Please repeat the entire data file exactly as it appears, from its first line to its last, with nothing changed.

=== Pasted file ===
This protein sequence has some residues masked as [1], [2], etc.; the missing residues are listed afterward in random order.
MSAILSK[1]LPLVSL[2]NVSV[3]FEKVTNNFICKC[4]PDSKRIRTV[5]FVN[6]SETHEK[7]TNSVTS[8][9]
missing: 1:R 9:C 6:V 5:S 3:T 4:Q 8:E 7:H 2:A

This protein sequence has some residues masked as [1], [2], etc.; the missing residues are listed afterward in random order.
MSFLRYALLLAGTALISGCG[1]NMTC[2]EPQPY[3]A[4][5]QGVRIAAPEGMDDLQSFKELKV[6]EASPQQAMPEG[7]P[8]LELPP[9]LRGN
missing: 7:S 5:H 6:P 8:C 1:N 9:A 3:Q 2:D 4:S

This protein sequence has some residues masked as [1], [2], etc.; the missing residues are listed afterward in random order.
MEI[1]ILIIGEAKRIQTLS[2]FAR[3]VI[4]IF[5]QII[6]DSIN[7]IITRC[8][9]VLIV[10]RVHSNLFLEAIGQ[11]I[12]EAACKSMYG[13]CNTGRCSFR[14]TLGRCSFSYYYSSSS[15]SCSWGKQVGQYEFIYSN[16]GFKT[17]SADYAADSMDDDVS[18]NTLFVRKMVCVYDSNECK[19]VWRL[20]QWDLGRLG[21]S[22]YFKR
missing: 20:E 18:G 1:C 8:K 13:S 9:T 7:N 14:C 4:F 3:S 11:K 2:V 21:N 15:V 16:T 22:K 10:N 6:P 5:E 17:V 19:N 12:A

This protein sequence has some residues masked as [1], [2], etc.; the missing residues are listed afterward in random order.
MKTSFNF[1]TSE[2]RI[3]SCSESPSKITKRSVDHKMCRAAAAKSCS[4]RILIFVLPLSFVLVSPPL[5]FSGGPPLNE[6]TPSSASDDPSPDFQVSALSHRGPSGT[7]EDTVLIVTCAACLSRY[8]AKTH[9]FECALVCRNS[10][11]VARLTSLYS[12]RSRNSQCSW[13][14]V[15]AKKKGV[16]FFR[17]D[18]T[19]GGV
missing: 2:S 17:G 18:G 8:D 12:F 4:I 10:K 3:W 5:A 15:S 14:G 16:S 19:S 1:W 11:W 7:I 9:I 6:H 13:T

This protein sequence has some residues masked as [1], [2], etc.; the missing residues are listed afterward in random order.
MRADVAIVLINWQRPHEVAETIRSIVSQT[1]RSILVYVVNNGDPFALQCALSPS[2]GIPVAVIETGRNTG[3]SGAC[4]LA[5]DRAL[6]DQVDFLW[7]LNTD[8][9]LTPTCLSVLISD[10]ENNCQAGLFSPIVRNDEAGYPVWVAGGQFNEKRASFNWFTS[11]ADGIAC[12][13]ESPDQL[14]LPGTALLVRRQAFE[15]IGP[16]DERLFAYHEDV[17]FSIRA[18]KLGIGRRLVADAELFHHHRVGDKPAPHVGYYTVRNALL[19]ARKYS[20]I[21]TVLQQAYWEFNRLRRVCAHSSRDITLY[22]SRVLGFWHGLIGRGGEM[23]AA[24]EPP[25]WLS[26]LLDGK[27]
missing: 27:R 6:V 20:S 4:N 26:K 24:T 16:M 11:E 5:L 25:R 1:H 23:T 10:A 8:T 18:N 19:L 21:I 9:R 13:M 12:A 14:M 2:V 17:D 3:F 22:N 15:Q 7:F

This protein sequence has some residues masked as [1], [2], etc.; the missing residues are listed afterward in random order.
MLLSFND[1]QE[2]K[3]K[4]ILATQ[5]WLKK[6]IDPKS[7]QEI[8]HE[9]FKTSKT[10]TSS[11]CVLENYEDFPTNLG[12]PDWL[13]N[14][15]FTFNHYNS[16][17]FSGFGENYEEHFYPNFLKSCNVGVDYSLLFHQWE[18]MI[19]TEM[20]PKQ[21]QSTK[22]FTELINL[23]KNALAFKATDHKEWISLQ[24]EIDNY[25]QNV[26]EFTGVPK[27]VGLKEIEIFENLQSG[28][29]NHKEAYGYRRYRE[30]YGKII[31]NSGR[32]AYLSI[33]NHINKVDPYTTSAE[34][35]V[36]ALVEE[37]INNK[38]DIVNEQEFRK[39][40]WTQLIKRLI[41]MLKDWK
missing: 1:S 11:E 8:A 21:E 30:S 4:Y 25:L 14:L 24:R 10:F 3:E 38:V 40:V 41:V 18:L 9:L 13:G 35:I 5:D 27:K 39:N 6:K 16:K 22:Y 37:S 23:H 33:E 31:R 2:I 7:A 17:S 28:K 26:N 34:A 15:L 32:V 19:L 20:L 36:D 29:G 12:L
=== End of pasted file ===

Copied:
This protein sequence has some residues masked as [1], [2], etc.; the missing residues are listed afterward in random order.
MSAILSK[1]LPLVSL[2]NVSV[3]FEKVTNNFICKC[4]PDSKRIRTV[5]FVN[6]SETHEK[7]TNSVTS[8][9]
missing: 1:R 9:C 6:V 5:S 3:T 4:Q 8:E 7:H 2:A

This protein sequence has some residues masked as [1], [2], etc.; the missing residues are listed afterward in random order.
MSFLRYALLLAGTALISGCG[1]NMTC[2]EPQPY[3]A[4][5]QGVRIAAPEGMDDLQSFKELKV[6]EASPQQAMPEG[7]P[8]LELPP[9]LRGN
missing: 7:S 5:H 6:P 8:C 1:N 9:A 3:Q 2:D 4:S

This protein sequence has some residues masked as [1], [2], etc.; the missing residues are listed afterward in random order.
MEI[1]ILIIGEAKRIQTLS[2]FAR[3]VI[4]IF[5]QII[6]DSIN[7]IITRC[8][9]VLIV[10]RVHSNLFLEAIGQ[11]I[12]EAACKSMYG[13]CNTGRCSFR[14]TLGRCSFSYYYSSSS[15]SCSWGKQVGQYEFIYSN[16]GFKT[17]SADYAADSMDDDVS[18]NTLFVRKMVCVYDSNECK[19]VWRL[20]QWDLGRLG[21]S[22]YFKR
missing: 20:E 18:G 1:C 8:K 13:S 9:T 7:N 14:C 4:F 3:S 11:K 2:V 21:N 15:V 16:T 22:K 10:N 6:P 5:E 17:V 19:N 12:A

This protein sequence has some residues masked as [1], [2], etc.; the missing residues are listed afterward in random order.
MKTSFNF[1]TSE[2]RI[3]SCSESPSKITKRSVDHKMCRAAAAKSCS[4]RILIFVLPLSFVLVSPPL[5]FSGGPPLNE[6]TPSSASDDPSPDFQVSALSHRGPSGT[7]EDTVLIVTCAACLSRY[8]AKTH[9]FECALVCRNS[10][11]VARLTSLYS[12]RSRNSQCSW[13][14]V[15]AKKKGV[16]FFR[17]D[18]T[19]GGV
missing: 2:S 17:G 18:G 8:D 12:F 4:I 10:K 3:W 5:A 15:S 14:G 16:S 19:S 1:W 11:W 7:I 9:I 6:H 13:T

This protein sequence has some residues masked as [1], [2], etc.; the missing residues are listed afterward in random order.
MRADVAIVLINWQRPHEVAETIRSIVSQT[1]RSILVYVVNNGDPFALQCALSPS[2]GIPVAVIETGRNTG[3]SGAC[4]LA[5]DRAL[6]DQVDFLW[7]LNTD[8][9]LTPTCLSVLISD[10]ENNCQAGLFSPIVRNDEAGYPVWVAGGQFNEKRASFNWFTS[11]ADGIAC[12][13]ESPDQL[14]LPGTALLVRRQAFE[15]IGP[16]DERLFAYHEDV[17]FSIRA[18]KLGIGRRLVADAELFHHHRVGDKPAPHVGYYTVRNALL[19]ARKYS[20]I[21]TVLQQAYWEFNRLRRVCAHSSRDITLY[22]SRVLGFWHGLIGRGGEM[23]AA[24]EPP[25]WLS[26]LLDGK[27]
missing: 27:R 6:V 20:S 4:N 26:K 24:T 16:M 11:E 5:L 25:R 1:H 23:T 10:A 8:T 18:N 19:L 21:I 9:R 13:M 12:A 14:M 2:V 17:D 3:F 22:N 15:Q 7:F

This protein sequence has some residues masked as [1], [2], etc.; the missing residues are listed afterward in random order.
MLLSFND[1]QE[2]K[3]K[4]ILATQ[5]WLKK[6]IDPKS[7]QEI[8]HE[9]FKTSKT[10]TSS[11]CVLENYEDFPTNLG[12]PDWL[13]N[14][15]FTFNHYNS[16][17]FSGFGENYEEHFYPNFLKSCNVGVDYSLLFHQWE[18]MI[19]TEM[20]PKQ[21]QSTK[22]FTELINL[23]KNALAFKATDHKEWISLQ[24]EIDNY[25]QNV[26]EFTGVPK[27]VGLKEIEIFENLQSG[28][29]NHKEAYGYRRYRE[30]YGKII[31]NSGR[32]AYLSI[33]NHINKVDPYTTSAE[34][35]V[36]ALVEE[37]INNK[38]DIVNEQEFRK[39][40]WTQLIKRLI[41]MLKDWK
missing: 1:S 11:E 8:A 21:E 30:S 4:Y 25:L 14:L 24:R 10:F 3:E 38:V 40:V 41:V 18:L 9:L 13:G 35:I 5:D 27:K 39:N 6:K 16:K 22:Y 37:S 23:H 33:E 31:R 2:I 7:A 17:S 28:K 26:N 34:A 15:L 32:V 19:L 20:L 36:D 29:G 12:L